The Quaker parrot family moved into the city's Hillside neighborhood four years ago. They have reproduced and thrived through Colorado winters, fended off human and animal enemies and, last month, survived a lightning strike that destroyed their nest.
Now the wild parrots are facing down the most threatening predator of all -- the Colorado Springs Utilities company.
This week, CSU announced plans to capture the wild birds, which are also called monk parakeets, and turn them over to the for-profit corporate animal broker PetCo, which "plans to rehabilitate the parakeets and find a suitable home for them."
The city-owned utility company paid a Fort Collins--based wildlife management consulting company $2,500 to help them figure out what to do with the parrots, said CSU spokesman Don Miles.
"We have made a decision that we have to rescue them from the wild environment," Miles said. "They cause a lot of potential for safety hazards and outages. We've taken a long, hard look at this and determined that the birds and reliable service in this area are incompatible."
The birds' human neighbors, who have watched them with awe and admiration since they moved in four years ago, are aghast. "They are blaming the birds for the lightning strike," said Mic Robertson, who lives nearby.
Miles says the lightning strike to the line, which caused a power outage, precipitated the utility company's decision. Then he claims that CSU has grave concerns about the parrots' safety and wants to "rescue" them -- presumably by trapping them, caging them and selling them as pets.
"They are not in their natural habitat, which is South America," said Miles. Of course Miles, who is from the Pacific Northwest, is also not in his own "natural habitat." But he doesn't want to talk about that. "I'm not going to get into a debate here," he says.
Yes, the resilient, intelligent and personable Quaker parrots are indigenous to South America. However, they have been known to acclimate and adapt in feral colonies all over the United States, including in New York City and Chicago. They often build their three-chambered nests on utility light poles and stadium light poles because they give off heat.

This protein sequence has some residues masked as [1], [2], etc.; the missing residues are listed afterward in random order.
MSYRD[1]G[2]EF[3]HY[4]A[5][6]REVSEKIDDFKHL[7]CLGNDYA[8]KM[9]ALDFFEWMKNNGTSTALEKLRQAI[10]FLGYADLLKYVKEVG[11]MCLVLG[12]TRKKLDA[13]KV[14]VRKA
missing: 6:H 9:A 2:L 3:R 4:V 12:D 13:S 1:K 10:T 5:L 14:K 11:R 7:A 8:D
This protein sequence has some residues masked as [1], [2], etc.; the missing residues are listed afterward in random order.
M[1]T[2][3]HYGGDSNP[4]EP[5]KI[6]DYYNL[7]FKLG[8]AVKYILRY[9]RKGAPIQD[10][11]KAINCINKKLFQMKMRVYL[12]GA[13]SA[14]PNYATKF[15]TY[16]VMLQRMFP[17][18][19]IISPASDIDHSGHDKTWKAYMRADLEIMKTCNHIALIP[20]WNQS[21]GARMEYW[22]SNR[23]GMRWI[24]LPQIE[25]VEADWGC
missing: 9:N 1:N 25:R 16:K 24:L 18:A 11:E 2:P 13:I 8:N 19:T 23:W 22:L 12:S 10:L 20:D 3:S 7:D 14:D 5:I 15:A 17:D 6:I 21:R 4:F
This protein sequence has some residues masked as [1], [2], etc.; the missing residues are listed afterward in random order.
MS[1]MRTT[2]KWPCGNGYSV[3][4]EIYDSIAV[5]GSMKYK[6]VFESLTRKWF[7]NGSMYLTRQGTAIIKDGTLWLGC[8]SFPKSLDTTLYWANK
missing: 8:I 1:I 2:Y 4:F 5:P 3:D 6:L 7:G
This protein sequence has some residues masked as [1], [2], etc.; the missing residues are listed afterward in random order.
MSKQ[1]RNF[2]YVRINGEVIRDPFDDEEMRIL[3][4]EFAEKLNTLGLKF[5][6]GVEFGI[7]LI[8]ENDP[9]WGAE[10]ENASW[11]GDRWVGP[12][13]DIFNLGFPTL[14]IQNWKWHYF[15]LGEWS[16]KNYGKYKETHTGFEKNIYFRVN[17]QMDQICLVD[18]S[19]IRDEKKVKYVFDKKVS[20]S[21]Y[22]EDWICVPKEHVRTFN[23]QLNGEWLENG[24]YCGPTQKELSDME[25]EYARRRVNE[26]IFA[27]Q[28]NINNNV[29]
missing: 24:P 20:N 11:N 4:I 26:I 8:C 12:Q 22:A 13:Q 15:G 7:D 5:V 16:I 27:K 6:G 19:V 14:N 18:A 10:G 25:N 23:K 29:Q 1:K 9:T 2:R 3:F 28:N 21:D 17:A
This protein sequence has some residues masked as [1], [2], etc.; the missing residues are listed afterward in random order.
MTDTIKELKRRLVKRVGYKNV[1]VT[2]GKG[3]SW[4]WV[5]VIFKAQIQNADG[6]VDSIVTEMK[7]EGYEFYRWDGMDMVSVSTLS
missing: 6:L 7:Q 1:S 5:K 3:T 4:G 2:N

Only in Colorado Springs could such a delightful quirk of nature be considered such a menace.
From the gone but not forgotten file: Perusing through the Sunday paper last week, we were amused when we recognized a name from the not-too-distant past. In the nationally distributed Parade Magazine newspaper insert, a guy named Walter Scott features a weekly "Personality Parade" page 2 column that invites readers to submit questions about their favorite movie stars and celebrities. Last week -- amid queries about First Lady Laura Bush's transformation from dowdy to clotheshorse, and Warren Beatty's life-after-sex symbolism -- there appeared a question asking how much billionaire Bill Gates will get back from the new tax rebate.
Who wanted to know? None other than Kendell Kretzschmar, the retired civil service employee and erstwhile Colorado Springs City Council candidate. Espousing a decidedly low-to-no-tax platform, Kretzchmar ran unsuccessfully two years ago, and again this April, getting whupped by District 4 newcomer Margaret Radford.
By the way, Gates will get $300 if he filed an individual return, $600 if a joint return -- the same as you and me.
And former state Sen. MaryAnne Tebedo has resurfaced as well. The matriarch of the famous Colorado Springs Tebedo clan is most famous for her gaffes -- including calling young black women promiscuous and pointing out that teenage pregnancy rates drop off dramatically after age 25. Sources say that the Republican Tebedo, a former county commissioner, is currently positioning herself for another bid for that $63,200 a year seat when Chairman Ed Jones is term-limited from office next year. Tebedo's likely GOP opponent is Jim Bensburg, a staffer in Sen. Wayne Allard's Colorado Springs office who has been jiving and schmoozing everyone imaginable to get support for his own bid.
But we get ahead of ourselves. Tebedo, a registered Parliamentarian, was recently elected the president of one of two Colorado Springs chapters (they call them "units") of the National Association of Parliamentarians. The unit's publicity chairman, Diane Pfalzgraf, said the group meets once a month to talk about Roberts Rules of Order and the often-complicated rules of parliamentary procedure.
"Doesn't it sound boring? To me it does, but really it's fascinating," Pfalzgraf said.